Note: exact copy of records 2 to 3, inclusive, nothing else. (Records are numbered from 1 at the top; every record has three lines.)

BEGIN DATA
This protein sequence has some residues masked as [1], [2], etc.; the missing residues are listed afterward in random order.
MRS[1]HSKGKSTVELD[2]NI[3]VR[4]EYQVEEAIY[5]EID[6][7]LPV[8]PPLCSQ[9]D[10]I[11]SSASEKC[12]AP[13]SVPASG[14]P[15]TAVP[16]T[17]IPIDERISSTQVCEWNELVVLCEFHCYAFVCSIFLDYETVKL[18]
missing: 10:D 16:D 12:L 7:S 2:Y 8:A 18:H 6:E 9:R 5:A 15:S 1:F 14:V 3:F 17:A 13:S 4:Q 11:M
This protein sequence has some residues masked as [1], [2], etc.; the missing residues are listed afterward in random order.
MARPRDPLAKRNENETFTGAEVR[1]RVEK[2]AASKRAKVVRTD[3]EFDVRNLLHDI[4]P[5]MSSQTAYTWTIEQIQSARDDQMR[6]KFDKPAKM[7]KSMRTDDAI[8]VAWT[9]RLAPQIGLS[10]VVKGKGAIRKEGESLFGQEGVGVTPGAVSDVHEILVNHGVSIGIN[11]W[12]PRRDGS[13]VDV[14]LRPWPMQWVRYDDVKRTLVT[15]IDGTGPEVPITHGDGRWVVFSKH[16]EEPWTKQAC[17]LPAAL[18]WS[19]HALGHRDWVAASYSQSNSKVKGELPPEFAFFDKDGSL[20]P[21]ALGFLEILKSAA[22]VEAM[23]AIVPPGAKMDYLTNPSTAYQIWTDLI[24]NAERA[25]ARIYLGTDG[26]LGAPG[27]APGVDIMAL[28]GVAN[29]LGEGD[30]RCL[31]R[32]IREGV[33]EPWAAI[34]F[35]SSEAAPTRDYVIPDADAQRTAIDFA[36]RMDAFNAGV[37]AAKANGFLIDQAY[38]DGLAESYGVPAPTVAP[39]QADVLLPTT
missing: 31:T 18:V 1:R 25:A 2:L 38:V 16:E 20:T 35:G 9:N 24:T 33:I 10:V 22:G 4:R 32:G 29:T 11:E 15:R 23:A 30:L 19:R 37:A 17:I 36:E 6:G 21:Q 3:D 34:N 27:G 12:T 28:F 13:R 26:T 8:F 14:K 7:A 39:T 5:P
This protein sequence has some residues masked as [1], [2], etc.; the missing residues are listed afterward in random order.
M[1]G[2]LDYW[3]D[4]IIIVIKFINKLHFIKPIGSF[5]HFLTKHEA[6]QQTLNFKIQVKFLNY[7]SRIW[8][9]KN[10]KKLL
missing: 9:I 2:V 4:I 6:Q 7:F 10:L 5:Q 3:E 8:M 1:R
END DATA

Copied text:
This protein sequence has some residues masked as [1], [2], etc.; the missing residues are listed afterward in random order.
MARPRDPLAKRNENETFTGAEVR[1]RVEK[2]AASKRAKVVRTD[3]EFDVRNLLHDI[4]P[5]MSSQTAYTWTIEQIQSARDDQMR[6]KFDKPAKM[7]KSMRTDDAI[8]VAWT[9]RLAPQIGLS[10]VVKGKGAIRKEGESLFGQEGVGVTPGAVSDVHEILVNHGVSIGIN[11]W[12]PRRDGS[13]VDV[14]LRPWPMQWVRYDDVKRTLVT[15]IDGTGPEVPITHGDGRWVVFSKH[16]EEPWTKQAC[17]LPAAL[18]WS[19]HALGHRDWVAASYSQSNSKVKGELPPEFAFFDKDGSL[20]P[21]ALGFLEILKSAA[22]VEAM[23]AIVPPGAKMDYLTNPSTAYQIWTDLI[24]NAERA[25]ARIYLGTDG[26]LGAPG[27]APGVDIMAL[28]GVAN[29]LGEGD[30]RCL[31]R[32]IREGV[33]EPWAAI[34]F[35]SSEAAPTRDYVIPDADAQRTAIDFA[36]RMDAFNAGV[37]AAKANGFLIDQAY[38]DGLAESYGVPAPTVAP[39]QADVLLPTT
missing: 31:T 18:V 1:R 25:A 2:L 38:V 16:E 20:T 35:G 9:N 24:T 33:I 10:V 22:G 4:R 32:G 29:T 11:E 15:R 23:A 30:L 19:R 37:A 17:I 36:E 6:G 21:Q 3:D 34:N 27:G 12:T 28:F 13:R 26:T 8:F 14:K 7:A 39:T 5:P
This protein sequence has some residues masked as [1], [2], etc.; the missing residues are listed afterward in random order.
M[1]G[2]LDYW[3]D[4]IIIVIKFINKLHFIKPIGSF[5]HFLTKHEA[6]QQTLNFKIQVKFLNY[7]SRIW[8][9]KN[10]KKLL
missing: 9:I 2:V 4:I 6:Q 7:F 10:L 5:Q 3:E 8:M 1:R